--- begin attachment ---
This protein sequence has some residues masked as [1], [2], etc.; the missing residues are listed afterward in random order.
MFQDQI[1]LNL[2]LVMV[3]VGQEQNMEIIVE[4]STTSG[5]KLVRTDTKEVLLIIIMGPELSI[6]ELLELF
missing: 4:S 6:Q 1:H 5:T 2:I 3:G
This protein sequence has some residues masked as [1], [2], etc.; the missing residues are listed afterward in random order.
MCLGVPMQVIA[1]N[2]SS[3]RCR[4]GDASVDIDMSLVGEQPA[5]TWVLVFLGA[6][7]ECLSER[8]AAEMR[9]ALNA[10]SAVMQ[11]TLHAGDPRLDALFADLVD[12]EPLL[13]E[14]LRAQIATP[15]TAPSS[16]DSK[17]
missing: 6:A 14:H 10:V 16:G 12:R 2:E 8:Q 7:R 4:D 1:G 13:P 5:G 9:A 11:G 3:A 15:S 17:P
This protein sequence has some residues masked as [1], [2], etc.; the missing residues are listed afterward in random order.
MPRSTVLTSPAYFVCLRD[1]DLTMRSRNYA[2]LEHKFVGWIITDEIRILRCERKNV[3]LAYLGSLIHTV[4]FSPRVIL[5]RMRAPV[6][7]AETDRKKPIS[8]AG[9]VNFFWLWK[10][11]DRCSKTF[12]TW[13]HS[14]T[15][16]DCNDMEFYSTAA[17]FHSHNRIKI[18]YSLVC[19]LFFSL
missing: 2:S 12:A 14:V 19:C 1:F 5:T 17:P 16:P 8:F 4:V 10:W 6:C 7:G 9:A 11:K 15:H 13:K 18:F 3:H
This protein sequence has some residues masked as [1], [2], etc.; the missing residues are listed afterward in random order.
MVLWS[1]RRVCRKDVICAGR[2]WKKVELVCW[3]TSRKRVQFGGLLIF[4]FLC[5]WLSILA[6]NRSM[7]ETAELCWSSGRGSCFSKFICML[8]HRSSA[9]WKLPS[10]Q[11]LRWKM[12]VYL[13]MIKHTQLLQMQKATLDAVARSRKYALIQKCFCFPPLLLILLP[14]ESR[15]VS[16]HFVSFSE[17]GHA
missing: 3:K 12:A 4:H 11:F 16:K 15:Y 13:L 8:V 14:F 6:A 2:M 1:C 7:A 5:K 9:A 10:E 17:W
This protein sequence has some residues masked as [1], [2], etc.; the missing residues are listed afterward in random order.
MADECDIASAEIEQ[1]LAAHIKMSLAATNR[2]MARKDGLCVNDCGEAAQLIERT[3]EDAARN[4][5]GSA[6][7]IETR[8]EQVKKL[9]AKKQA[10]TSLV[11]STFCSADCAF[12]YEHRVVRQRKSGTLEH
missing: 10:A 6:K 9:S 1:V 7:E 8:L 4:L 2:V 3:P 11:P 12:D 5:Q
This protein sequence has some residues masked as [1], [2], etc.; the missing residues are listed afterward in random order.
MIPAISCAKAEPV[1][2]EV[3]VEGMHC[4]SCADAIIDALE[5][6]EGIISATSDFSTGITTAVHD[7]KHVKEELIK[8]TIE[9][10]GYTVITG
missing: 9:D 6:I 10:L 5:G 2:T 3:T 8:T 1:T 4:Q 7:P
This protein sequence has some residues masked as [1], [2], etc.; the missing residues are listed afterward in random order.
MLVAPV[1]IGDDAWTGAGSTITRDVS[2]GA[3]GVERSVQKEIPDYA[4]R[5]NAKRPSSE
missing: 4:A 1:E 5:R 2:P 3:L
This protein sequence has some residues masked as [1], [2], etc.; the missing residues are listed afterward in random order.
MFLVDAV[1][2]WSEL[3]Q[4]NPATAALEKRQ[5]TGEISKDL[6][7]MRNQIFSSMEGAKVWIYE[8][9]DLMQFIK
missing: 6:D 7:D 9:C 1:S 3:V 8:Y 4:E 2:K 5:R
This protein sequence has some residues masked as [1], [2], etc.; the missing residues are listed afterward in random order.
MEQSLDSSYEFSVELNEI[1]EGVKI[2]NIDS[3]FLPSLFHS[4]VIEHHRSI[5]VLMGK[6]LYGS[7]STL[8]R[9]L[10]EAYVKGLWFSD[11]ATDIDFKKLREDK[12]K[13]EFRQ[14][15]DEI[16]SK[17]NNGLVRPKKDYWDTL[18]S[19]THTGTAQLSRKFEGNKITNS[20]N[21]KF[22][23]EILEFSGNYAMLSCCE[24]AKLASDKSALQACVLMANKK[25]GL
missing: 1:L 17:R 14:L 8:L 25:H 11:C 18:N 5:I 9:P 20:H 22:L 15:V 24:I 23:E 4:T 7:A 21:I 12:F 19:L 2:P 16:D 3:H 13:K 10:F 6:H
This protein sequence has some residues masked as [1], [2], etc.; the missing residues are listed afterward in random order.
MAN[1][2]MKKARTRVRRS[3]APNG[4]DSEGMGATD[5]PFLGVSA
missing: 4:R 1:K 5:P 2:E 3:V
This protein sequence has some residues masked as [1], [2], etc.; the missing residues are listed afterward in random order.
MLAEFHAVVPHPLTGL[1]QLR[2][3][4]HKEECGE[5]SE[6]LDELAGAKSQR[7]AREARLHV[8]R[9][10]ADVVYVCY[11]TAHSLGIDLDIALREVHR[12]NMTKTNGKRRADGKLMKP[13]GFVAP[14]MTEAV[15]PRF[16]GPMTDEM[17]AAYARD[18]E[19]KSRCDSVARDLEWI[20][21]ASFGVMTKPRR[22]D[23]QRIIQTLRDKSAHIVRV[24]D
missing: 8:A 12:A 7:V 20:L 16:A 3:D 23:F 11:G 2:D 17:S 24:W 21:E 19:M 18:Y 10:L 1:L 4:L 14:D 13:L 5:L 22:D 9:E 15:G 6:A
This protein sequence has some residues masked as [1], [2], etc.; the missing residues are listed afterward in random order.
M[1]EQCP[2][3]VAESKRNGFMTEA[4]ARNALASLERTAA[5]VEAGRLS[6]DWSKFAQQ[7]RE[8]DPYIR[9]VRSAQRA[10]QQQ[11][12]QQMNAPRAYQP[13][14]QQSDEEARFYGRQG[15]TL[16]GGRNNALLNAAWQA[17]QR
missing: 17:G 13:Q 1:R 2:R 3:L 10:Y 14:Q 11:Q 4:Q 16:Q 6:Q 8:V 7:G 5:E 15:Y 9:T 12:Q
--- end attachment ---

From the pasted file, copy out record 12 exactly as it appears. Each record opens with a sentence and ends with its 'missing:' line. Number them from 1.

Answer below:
This protein sequence has some residues masked as [1], [2], etc.; the missing residues are listed afterward in random order.
M[1]EQCP[2][3]VAESKRNGFMTEA[4]ARNALASLERTAA[5]VEAGRLS[6]DWSKFAQQ[7]RE[8]DPYIR[9]VRSAQRA[10]QQQ[11][12]QQMNAPRAYQP[13][14]QQSDEEARFYGRQG[15]TL[16]GGRNNALLNAAWQA[17]QR
missing: 17:G 13:Q 1:R 2:R 3:L 10:Y 14:Q 11:Q 4:Q 16:Q 6:Q 8:V 7:G 5:E 15:Y 9:T 12:Q